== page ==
Jesus Christ did not only preach love, his life personified and exemplified it. At Calvary, he dramatized his unconditional love; he prayed for the forgiveness of those who humiliated and crucified him. The essence of Christianity is love for others. All the exegeses, analysis and homiletics of the gospel are secondary and sometimes unimportant factors. They are only relevant to the extent they teach us how to love one another. St Paul made the same point in 1Corinthians Chapter 13 when he wrote that of all the attributes of Christianity, love is the greatest. And that without love everything else we do with our Christian life profits us nothing. The first epistle of John Chapter 4 verse 7 and 8, wrote “Beloved, let us love one another: for love is of God; and every one that loves is born of God, and knows God. He that loves not knows not God; for God is love”

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It is not possible to love God without loving man. We can only love God by loving our fellow human beings. Jesus Christ made that point in Matthew 25 verse 34 to 40, “Then shall the King say…Come you bless of my Father, inherit the kingdom prepared for you…For I was hungry, and ye gave me meat: I was thirsty, and you gave drink: Naked, and ye clothe me…”And the righteous will ask “Lord, when saw we thee hungry and fed thee, thirsty, and gave thee drink, or naked and clothe thee?” And the King shall answer, inasmuch as ye have done it unto any of my brethren; ye have done it unto me”.

That is, as we respect man, we are respecting God; as we care for man, we are caring for God; and as we love man, we love God. There is absolutely nothing we can do for God. God does not need our money. Our praises are wonderful but can neither substitute nor compare with the praises emanating from the millions of angels whose duty is to praise and worship God continually. The best we can therefore do for God is to respect, care and love man.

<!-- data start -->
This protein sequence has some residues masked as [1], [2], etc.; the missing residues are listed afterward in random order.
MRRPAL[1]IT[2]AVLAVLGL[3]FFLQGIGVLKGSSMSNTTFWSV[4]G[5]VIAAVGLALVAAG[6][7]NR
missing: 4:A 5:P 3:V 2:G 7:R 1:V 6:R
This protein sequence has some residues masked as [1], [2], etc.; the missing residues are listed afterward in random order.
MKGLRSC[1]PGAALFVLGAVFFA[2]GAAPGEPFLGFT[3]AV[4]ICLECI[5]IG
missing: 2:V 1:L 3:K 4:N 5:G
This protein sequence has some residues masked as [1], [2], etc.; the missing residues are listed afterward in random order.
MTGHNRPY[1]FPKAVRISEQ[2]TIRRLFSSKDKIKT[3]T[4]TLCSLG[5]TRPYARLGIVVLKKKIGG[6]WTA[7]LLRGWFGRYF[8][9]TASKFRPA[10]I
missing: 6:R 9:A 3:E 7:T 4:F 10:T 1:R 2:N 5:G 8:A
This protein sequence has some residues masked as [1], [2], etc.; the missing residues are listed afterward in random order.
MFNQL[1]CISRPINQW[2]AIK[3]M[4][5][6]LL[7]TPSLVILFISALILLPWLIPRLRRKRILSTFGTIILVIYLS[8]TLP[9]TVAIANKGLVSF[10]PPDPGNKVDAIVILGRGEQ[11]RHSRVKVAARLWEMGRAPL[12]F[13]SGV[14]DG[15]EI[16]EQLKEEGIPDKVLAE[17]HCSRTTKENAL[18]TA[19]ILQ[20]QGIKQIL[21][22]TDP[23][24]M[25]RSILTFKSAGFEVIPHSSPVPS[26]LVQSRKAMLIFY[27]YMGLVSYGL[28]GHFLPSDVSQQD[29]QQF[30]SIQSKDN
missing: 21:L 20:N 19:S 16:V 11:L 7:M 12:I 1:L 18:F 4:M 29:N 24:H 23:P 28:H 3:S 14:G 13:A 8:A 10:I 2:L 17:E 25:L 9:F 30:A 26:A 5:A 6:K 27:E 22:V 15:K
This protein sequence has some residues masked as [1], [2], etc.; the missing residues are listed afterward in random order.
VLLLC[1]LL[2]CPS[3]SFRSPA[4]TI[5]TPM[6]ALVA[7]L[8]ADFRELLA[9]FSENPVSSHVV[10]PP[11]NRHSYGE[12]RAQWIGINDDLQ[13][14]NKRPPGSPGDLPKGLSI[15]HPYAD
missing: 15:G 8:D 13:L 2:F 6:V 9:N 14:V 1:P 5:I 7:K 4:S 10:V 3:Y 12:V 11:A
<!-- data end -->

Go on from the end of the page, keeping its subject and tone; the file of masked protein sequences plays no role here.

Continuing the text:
It will be interesting to imagine how magnificent the Nigerian society will become when the lives of Christians led by their pastors are governed by love for others, loving their neighbors as themselves. There will be an automatic transformation of the society, as we will seize to be lawlessness, wicked, selfish, rude and intolerant in our dealings with others. And there will be no more falsehood, theft, murder, or any act of wickedness or violence, by Christians. Nigeria will be so reformed to the point that all these endless preaching by these men of God will be rendered redundant.   

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 As the saying goes, “an ounce of example is worth more than a ton of precepts”. We have been inundated for years with Christian precepts by these pastors and bishops. It is high time they started setting us examples by their own Christ-like ways of life. They will do this country a lot of good if they just endeavor to live in accordance to that transcendental law of Jesus Christ, “love your neighbor as thyself”. Let them live it in their thinking, actions and utterances. And that will be much more effective in making Nigeria a better place to live in than all their sermons, oration and histrionics.


Tochukwu Ezukanma writes from Lagos, Nigeria